February is American Heart Health Month.
Did you know that heart disease accounts for 1 in 7 deaths in the US? It is the leading cause of death in America. Heart disease is a serious condition that can lead to heart attacks, strokes, and other complications. The most common cause of heart disease is atherosclerosis, which is a buildup of plaque in the arteries.
There are many risk factors for heart disease. Some of the most common risk factors are smoking, high blood pressure, obesity or being overweight, lack of exercise or physical activity, and diabetes. People who have these risk factors have a higher chance of getting heart disease than people who do not have them.
Besides being one of the leading causes of death in the United States, it is also one of the most preventable. We all know some of the basic precautions we should be taking to prevent heart disease, but how often do we actually practice what we preach?
Most of the time, heart disease is linked to lifestyle choices.
Recent studies have shown that more than 70% of heart disease cases are linked to lifestyle choices, smoking being the number one risk factor. I can say from my personal experience, my father smoked for 30 years and he suffered from heart disease the following 20 years.
While some people think that they are invincible, there is no such thing. Good habits need to be developed at an early age to counteract any possible risk factors.
We all know some of the basic precautions we should be taking to prevent heart disease. Just to name a few:
- Eating healthy diet
- Exercising regularly
- Watching our stress level
- Proper dental hygiene
- Getting enough sleep
Did you know there are some unusual heart health risks that you don’t hear about every day?
Here are 3 that got my interest:
1. Having 4 or more children may put you at risk for heart disease.
A study published in the Journal of the American College of Cardiology found that men and women with four or more children had about a 50% higher risk for heart disease than those with just one child. The researchers considered a wide range of factors, including diet, activity levels, waist circumference, smoking status, and others.
The study also found that women who had four or more pregnancies had about a 70% higher risk of cardiovascular disease than those who only gave birth once.
According to Dr. Monika Sanghavi MD, a cardiologist at the University of Texas Southwestern Medical Center, says multiple pregnancies put extra stress on the body. For this demographic she recommends closely monitoring blood pressure, cholesterol and other heart-health indicators.
2. Vitamin D deficiency
Vitamin D deficiency increases coronary heart disease risks. Vitamin D is essential for calcium absorption and bone health. It also helps regulate the immune system and the nervous system.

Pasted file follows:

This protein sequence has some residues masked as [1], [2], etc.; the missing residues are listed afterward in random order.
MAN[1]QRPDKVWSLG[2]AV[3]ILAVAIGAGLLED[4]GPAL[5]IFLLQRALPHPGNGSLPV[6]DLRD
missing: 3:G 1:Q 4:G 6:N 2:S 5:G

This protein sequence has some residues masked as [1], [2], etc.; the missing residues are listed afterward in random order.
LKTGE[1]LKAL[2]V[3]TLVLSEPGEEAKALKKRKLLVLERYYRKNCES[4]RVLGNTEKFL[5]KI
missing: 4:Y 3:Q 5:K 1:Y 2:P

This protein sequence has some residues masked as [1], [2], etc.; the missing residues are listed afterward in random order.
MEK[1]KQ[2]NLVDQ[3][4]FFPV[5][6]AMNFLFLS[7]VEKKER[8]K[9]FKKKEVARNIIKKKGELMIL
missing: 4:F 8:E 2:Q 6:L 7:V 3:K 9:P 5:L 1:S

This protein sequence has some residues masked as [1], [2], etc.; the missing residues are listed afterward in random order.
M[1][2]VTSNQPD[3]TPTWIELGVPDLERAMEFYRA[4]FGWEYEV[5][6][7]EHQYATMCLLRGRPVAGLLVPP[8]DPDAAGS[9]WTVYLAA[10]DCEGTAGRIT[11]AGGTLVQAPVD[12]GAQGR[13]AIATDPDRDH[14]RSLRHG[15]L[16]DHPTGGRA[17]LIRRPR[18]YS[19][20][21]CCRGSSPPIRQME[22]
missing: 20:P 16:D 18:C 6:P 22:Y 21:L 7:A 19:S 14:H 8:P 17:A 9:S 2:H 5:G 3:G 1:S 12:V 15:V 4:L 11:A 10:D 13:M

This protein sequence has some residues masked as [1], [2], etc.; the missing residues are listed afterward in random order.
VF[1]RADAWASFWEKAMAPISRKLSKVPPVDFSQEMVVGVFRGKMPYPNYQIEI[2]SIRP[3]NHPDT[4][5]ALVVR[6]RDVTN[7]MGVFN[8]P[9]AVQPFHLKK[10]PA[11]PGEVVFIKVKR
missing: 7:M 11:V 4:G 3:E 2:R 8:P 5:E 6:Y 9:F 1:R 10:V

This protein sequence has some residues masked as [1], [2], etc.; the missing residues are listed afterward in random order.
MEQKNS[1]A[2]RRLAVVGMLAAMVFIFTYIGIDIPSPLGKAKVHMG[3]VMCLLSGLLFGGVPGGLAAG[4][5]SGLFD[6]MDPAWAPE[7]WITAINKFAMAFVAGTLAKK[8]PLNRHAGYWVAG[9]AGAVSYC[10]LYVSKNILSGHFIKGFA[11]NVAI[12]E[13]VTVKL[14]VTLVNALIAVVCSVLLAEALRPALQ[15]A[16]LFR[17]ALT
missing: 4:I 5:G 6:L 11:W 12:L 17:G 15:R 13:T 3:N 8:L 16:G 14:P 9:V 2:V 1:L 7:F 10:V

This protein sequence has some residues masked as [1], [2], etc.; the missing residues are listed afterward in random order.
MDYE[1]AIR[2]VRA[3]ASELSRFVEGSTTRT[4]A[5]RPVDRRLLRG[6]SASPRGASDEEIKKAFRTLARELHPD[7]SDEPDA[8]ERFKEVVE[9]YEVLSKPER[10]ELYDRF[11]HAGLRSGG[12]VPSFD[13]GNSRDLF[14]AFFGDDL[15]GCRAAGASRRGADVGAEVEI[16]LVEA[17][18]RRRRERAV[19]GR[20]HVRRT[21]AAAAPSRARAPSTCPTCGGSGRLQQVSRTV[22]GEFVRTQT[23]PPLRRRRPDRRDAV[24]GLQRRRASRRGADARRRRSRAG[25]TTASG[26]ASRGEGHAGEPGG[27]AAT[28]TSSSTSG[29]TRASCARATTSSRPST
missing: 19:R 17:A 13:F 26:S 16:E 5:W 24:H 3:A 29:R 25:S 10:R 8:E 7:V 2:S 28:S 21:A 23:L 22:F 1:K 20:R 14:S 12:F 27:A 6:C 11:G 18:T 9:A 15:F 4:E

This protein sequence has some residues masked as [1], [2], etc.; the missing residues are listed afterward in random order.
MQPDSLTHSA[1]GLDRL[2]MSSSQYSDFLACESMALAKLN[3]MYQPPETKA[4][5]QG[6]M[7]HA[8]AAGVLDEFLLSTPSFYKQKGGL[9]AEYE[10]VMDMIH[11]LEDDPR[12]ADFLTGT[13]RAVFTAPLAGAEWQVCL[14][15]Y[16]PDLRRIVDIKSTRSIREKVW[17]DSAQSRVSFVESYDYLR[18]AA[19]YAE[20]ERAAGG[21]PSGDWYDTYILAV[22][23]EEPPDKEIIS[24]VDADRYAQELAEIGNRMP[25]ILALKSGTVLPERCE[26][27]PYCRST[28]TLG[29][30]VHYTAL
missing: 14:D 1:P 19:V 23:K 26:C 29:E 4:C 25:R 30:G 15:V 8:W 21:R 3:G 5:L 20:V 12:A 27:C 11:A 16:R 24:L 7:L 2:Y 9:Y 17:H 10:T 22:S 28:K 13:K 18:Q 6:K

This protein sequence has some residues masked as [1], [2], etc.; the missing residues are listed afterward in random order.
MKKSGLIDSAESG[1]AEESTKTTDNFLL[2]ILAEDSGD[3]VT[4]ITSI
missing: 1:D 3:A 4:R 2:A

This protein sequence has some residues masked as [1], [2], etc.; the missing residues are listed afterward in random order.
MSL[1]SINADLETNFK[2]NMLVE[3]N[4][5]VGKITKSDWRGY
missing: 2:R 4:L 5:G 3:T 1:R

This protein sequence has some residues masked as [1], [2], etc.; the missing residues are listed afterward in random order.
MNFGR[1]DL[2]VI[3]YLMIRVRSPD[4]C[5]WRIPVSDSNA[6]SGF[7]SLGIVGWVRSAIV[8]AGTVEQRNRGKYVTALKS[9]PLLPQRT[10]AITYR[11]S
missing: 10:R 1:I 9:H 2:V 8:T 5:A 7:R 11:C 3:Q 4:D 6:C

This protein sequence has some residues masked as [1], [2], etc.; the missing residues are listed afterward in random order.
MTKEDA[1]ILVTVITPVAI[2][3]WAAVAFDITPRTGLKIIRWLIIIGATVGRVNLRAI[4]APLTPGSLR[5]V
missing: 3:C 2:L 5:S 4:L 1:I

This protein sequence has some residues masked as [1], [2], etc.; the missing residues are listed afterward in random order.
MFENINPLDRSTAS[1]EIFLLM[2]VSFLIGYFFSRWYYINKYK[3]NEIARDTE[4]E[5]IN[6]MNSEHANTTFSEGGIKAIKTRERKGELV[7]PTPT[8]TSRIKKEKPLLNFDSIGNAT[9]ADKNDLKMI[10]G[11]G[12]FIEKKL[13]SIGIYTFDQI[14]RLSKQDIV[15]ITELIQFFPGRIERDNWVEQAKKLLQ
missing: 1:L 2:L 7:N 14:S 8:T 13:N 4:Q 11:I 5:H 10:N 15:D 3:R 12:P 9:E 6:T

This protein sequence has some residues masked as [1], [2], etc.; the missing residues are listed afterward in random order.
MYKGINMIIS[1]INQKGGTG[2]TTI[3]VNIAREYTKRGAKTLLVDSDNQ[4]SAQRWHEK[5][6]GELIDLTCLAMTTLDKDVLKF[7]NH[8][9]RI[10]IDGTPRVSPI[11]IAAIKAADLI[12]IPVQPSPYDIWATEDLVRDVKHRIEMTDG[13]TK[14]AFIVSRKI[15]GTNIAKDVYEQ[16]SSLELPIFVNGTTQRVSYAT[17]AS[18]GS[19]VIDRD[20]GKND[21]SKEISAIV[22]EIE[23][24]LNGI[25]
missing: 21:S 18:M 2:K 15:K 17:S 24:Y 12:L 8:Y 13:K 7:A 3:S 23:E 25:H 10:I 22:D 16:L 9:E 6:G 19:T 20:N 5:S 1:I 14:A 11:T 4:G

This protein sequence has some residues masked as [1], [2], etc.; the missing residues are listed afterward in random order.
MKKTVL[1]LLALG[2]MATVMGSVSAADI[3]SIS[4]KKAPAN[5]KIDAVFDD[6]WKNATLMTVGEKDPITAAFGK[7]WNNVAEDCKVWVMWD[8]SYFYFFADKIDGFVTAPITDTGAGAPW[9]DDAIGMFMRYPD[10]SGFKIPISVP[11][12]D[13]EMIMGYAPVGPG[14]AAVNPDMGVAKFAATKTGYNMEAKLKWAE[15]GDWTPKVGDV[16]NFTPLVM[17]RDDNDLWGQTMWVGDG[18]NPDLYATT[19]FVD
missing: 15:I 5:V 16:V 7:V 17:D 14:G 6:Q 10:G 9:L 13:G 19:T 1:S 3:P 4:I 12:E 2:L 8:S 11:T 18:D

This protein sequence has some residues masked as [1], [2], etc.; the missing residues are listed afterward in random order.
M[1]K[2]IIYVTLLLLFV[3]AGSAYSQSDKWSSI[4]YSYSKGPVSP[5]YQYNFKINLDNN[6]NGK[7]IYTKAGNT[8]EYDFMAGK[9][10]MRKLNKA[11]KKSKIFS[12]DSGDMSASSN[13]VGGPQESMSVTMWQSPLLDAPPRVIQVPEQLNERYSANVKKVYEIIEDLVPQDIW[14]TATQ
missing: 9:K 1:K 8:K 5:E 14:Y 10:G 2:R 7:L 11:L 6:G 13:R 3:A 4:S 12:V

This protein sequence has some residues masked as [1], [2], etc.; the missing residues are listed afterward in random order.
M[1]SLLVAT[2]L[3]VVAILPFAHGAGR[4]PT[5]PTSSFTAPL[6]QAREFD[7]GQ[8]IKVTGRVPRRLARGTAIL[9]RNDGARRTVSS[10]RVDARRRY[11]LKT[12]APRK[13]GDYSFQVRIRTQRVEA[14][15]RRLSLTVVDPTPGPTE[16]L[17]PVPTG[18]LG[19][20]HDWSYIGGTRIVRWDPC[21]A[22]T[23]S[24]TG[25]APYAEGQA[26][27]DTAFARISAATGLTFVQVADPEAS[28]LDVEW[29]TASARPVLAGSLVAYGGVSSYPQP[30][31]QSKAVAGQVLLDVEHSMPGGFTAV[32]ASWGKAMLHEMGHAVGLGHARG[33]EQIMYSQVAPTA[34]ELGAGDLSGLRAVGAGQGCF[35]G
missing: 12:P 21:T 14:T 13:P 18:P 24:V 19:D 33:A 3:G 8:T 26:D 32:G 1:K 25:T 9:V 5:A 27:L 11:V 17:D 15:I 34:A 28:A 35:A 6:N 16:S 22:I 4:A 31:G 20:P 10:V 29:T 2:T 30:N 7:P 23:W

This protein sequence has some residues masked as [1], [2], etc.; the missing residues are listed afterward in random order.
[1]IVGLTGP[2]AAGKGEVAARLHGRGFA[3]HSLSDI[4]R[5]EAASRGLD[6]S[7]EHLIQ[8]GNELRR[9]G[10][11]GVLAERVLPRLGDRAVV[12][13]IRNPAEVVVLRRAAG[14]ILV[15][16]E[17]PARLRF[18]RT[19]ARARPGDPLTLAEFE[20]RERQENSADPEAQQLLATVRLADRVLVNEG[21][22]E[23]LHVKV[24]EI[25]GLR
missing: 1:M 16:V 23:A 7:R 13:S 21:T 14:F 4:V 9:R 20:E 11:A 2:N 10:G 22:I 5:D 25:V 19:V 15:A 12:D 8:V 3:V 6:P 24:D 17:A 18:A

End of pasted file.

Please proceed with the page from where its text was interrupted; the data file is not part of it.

People with vitamin D deficiency are at a higher risk for developing cardiovascular diseases such as coronary heart disease, high blood pressure, stroke, and congestive heart failure.
This is because vitamin D regulates the production of nitric oxide in the body which helps prevent blood vessels from constricting. When there is not enough vitamin D in the body, nitric oxide production decreases and blood vessels constrict which can lead to high blood pressure and increased risk of atherosclerosis (hardening of arteries).
Even in our sunny California many people are deficient in vitamin D.
Here are few suggestions to improve your vitamin D levels:
a) Eat foods that are high in vitamin D such as eggs, sardines, etc.
b) Morning or later in the afternoon go in the sun 15-20 min without sunscreen
c) Take a good quality vitamin D supplement. BioProtein Technology is one of my favorites
3. Sleeping position and heart health
It's more important than you think. It turns out that the position you sleep in can have a big impact on your heart health. Sleeping on your back is not recommended because it can make the heart work harder and it impairs the flow of blood to that vital organ.
According to a study published in the journal Sleep, sleeping on your back has been found to be more dangerous than sleeping on your side. The study found that people who sleep on their back have an increased risk of cardiovascular disease and death than those who sleep on their side.
A study at the University of Pittsburg Medical Center revealed that people who sleep on their left side are less likely to have heart attacks. Other research also points to this position as being beneficial for blood pressure, inflammation, and cholesterol levels.
The theory is that when you sleep on your left side, the liver will be in a more horizontal position which will allow it to release fat and other toxins from the body. This is because the liver releases bile when it's in this position and bile is what helps break down these fats and toxins.
In addition to this, sleeping on your left side has been shown to improve symptoms of acid reflux disease as well as reduce symptoms of asthma.
4. BONUS: Shoulder problem and heart disease.
This last one doesn’t contribute to heart disease but I thought you may find it very interesting.
Journal of Occupational and Environmental Medicine found a connection between heart disease risk factors and shoulder problems. “Researchers examined 1,226 laborers like cabinetmakers and air-bag manufacturers, and found that those with the most heart risk factors were almost five times more likely to also have shoulder joint pain or rotator cuff issues compared with those who had no such risk factors.” Read the article
The heart meridian is connected to the subscapularis muscle which is the largest and most powerful muscle of the rotator cuff, and a painful shoulder can be signs of a heart meridian imbalance. Great article on Heart meridian